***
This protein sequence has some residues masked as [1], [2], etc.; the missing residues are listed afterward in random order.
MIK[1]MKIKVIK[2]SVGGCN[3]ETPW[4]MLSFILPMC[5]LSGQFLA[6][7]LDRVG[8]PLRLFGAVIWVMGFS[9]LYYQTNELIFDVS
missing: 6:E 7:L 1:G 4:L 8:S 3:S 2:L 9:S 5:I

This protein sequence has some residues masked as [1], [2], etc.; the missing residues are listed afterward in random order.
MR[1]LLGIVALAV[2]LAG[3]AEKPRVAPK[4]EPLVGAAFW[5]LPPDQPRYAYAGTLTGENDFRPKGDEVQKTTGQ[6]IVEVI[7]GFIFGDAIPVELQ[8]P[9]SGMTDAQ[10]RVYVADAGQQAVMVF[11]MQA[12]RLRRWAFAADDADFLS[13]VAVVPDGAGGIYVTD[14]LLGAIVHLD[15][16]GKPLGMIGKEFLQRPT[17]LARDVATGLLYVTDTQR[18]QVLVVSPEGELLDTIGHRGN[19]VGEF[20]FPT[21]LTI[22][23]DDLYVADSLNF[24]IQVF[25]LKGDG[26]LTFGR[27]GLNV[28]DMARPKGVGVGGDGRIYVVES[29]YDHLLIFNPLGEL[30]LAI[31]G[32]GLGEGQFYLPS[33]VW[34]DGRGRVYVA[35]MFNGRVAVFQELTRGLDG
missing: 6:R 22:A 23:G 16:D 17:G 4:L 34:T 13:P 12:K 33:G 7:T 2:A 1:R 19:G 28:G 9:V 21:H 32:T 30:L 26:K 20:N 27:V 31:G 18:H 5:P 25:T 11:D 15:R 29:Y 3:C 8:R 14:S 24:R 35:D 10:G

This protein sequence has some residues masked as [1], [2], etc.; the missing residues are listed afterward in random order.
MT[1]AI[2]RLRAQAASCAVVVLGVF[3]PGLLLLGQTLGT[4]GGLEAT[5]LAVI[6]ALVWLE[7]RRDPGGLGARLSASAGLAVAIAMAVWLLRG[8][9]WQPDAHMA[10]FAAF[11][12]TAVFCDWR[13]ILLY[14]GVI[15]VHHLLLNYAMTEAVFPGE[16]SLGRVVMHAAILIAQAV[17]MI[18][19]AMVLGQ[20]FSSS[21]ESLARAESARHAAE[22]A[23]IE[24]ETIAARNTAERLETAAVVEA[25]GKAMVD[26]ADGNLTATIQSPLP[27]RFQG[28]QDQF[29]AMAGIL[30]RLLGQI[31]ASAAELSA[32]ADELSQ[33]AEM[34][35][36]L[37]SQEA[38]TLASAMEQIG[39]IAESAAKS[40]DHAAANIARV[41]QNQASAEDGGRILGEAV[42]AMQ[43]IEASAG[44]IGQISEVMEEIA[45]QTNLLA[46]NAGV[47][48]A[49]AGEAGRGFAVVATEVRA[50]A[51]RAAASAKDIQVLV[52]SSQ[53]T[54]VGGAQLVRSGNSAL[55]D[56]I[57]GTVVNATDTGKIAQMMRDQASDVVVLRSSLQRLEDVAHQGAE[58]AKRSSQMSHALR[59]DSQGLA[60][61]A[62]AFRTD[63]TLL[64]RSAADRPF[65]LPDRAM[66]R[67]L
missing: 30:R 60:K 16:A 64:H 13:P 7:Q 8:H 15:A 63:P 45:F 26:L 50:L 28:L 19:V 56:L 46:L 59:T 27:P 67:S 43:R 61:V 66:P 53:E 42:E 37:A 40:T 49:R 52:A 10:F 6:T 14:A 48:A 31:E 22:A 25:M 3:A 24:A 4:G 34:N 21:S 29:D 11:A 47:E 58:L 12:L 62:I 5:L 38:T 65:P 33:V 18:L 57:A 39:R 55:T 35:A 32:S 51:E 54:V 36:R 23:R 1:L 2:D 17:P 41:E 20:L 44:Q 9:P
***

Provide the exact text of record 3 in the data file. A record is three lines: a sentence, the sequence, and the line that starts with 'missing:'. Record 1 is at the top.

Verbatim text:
This protein sequence has some residues masked as [1], [2], etc.; the missing residues are listed afterward in random order.
MT[1]AI[2]RLRAQAASCAVVVLGVF[3]PGLLLLGQTLGT[4]GGLEAT[5]LAVI[6]ALVWLE[7]RRDPGGLGARLSASAGLAVAIAMAVWLLRG[8][9]WQPDAHMA[10]FAAF[11][12]TAVFCDWR[13]ILLY[14]GVI[15]VHHLLLNYAMTEAVFPGE[16]SLGRVVMHAAILIAQAV[17]MI[18][19]AMVLGQ[20]FSSS[21]ESLARAESARHAAE[22]A[23]IE[24]ETIAARNTAERLETAAVVEA[25]GKAMVD[26]ADGNLTATIQSPLP[27]RFQG[28]QDQF[29]AMAGIL[30]RLLGQI[31]ASAAELSA[32]ADELSQ[33]AEM[34][35][36]L[37]SQEA[38]TLASAMEQIG[39]IAESAAKS[40]DHAAANIARV[41]QNQASAEDGGRILGEAV[42]AMQ[43]IEASAG[44]IGQISEVMEEIA[45]QTNLLA[46]NAGV[47][48]A[49]AGEAGRGFAVVATEVRA[50]A[51]RAAASAKDIQVLV[52]SSQ[53]T[54]VGGAQLVRSGNSAL[55]D[56]I[57]GTVVNATDTGKIAQMMRDQASDVVVLRSSLQRLEDVAHQGAE[58]AKRSSQMSHALR[59]DSQGLA[60][61]A[62]AFRTD[63]TLL[64]RSAADRPF[65]LPDRAM[66]R[67]L
missing: 30:R 60:K 16:A 64:H 13:P 7:Q 8:H 15:A 63:P 45:F 26:L 50:L 28:L 19:V 56:L 46:L 59:T 27:P 67:S 43:R 61:V 66:P 53:E 42:E 37:A 40:T 49:R 52:A 10:F 6:T 14:A 48:A 31:E 22:A 25:M 3:A 24:A 4:G 34:N 21:S 29:D 11:A 47:E 58:L 12:L 62:I 5:L 38:T 65:P 33:V 18:L 57:A 39:R 55:T 35:A 32:S 51:E 54:V 36:R 23:R 1:L 2:D 17:P 41:E 20:L 44:Q 9:P